Whitby family acquire historic castle with support from HSBC UK
A Whitby-based family-run business has purchased the historic landmark Sneaton Castle with the support of a seven-figure funding package from HSBC UK.
John Morley, owner of Cross Butts restaurant and hotel, recently purchased Sneaton Castle, located on the outskirts of Whitby, and is now driving forward with plans to transform it into a new luxury hotel and wedding venue on the 297,000 sq. ft. site.
The Morley family established the Cross Butts restaurant and hotel after their dairy farm was affected by ‘foot and mouth’ disease in 2001. After years of rebuilding the farmyard premises, including the renovation of a farmhouse and outbuildings, the family decided to diversify into the high-end restaurant and accommodation market. Sneaton Castle is the family’s second property and their most ambitious project to date.
John Morley, Owner of Cross Butts and Sneaton Castle, said:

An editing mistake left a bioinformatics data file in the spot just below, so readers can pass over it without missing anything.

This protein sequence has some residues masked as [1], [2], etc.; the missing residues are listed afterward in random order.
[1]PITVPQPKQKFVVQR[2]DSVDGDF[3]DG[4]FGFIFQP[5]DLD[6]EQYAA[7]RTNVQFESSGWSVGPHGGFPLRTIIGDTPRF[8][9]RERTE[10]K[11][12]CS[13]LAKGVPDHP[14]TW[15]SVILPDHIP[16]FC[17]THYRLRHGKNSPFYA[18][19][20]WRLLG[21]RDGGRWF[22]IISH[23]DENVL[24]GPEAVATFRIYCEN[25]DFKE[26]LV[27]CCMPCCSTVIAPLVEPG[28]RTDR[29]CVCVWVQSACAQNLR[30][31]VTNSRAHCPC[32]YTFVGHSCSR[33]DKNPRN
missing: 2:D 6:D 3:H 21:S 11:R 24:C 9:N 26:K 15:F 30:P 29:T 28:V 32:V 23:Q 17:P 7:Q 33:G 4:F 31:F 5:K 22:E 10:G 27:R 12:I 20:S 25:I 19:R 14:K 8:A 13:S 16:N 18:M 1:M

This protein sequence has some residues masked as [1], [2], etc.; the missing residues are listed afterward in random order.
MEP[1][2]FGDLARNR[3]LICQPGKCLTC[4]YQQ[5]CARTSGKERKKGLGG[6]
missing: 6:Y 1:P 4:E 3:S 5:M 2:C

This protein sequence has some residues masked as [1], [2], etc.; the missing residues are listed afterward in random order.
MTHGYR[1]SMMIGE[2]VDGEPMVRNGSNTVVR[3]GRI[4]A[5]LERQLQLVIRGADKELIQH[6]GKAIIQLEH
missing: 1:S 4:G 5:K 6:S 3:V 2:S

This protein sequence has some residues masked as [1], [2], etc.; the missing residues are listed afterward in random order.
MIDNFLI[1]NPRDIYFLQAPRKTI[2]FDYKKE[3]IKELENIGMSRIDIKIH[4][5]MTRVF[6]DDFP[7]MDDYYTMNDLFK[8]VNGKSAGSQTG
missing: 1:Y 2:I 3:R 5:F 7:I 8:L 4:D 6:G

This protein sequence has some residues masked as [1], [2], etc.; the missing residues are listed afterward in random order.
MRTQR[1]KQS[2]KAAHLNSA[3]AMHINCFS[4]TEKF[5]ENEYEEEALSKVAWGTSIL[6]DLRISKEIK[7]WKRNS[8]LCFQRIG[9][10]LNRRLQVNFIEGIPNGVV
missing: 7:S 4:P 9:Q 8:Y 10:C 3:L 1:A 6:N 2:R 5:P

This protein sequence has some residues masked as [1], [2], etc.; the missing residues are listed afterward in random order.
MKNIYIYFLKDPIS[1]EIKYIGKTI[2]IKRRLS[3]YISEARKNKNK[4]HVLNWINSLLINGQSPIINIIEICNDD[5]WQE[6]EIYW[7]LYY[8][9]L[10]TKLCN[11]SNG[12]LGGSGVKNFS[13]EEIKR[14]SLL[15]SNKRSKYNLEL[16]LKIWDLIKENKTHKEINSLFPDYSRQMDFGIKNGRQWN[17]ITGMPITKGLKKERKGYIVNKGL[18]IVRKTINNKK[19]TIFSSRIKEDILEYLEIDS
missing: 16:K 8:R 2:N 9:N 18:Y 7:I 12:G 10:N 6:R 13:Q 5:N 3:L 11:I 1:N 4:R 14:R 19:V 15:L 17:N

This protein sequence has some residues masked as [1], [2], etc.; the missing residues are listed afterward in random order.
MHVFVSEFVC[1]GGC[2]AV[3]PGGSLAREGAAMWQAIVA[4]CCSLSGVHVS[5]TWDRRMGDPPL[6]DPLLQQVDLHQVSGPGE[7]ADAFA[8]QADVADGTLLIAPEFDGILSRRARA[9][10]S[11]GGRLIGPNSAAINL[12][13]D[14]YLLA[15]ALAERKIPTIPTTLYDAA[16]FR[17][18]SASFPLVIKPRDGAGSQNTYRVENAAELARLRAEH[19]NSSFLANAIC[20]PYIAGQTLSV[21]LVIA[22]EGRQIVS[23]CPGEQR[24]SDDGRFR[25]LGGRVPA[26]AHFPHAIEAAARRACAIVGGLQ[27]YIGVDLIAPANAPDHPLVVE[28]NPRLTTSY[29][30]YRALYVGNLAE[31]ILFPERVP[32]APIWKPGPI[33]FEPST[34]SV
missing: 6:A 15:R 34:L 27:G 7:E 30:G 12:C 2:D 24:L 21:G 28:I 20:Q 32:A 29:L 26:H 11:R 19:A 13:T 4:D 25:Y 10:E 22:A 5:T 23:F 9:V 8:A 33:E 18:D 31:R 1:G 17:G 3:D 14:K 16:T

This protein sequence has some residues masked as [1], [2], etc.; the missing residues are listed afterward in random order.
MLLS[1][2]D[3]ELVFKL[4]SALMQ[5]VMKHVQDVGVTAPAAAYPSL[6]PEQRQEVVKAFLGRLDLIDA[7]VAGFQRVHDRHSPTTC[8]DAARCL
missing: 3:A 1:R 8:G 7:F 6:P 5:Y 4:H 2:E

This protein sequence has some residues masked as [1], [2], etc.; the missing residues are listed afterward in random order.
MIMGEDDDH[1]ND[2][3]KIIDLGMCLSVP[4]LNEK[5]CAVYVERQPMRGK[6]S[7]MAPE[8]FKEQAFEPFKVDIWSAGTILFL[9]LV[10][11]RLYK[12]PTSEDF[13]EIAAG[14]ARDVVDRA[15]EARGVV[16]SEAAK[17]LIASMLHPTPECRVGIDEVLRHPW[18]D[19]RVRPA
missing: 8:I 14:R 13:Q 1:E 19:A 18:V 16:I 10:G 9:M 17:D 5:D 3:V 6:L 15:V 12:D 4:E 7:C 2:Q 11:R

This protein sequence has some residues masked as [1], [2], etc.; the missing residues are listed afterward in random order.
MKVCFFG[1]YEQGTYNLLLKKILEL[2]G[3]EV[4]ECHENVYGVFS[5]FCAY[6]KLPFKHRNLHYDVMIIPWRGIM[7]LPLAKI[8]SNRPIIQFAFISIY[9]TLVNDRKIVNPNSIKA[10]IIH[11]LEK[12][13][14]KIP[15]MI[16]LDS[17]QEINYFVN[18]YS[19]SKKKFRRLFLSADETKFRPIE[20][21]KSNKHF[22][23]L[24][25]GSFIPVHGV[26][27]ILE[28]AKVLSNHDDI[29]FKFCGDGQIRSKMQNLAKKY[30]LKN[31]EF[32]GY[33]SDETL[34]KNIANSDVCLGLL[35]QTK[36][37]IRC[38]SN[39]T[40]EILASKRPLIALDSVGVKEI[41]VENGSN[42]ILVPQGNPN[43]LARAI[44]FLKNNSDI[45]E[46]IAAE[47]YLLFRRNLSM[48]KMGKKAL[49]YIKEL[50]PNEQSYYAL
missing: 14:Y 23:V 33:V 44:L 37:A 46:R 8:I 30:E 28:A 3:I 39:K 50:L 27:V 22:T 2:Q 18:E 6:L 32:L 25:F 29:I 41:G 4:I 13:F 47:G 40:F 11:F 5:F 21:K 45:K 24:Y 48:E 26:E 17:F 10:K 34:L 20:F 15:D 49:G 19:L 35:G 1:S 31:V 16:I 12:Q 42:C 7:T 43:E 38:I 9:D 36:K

“We’ve worked with HSBC UK for over 50 years, with the bank supporting us through some very tough trading conditions during this time. When the opportunity came to purchase Sneaton Castle, HSBC UK was quick to understand the scope of our thinking and match our ambition to create a perfect, fairy-tale wedding and events venue for North Yorkshire. We’re thrilled to be starting this next chapter with the opening of the Castle and hope to welcome the public soon.”
Phil Look, Area Director for West & North Yorkshire, added:
“Over the years the Morleys have been quick to react to a seismic change in their business from farming to hospitality and are now proud to boast one of the most exciting event spaces in the region. Cross Butts is an established destination restaurant and wedding venue, this latest acquisition will enable the family to diversify its business with the unique offering of Sneaton Castle in a spectacular location.”
This deal has been funded as part of HSBC UK’s £14 billion SME fund, with £1.05 billion dedicated to helping Yorkshire businesses realise their ambitions for growth.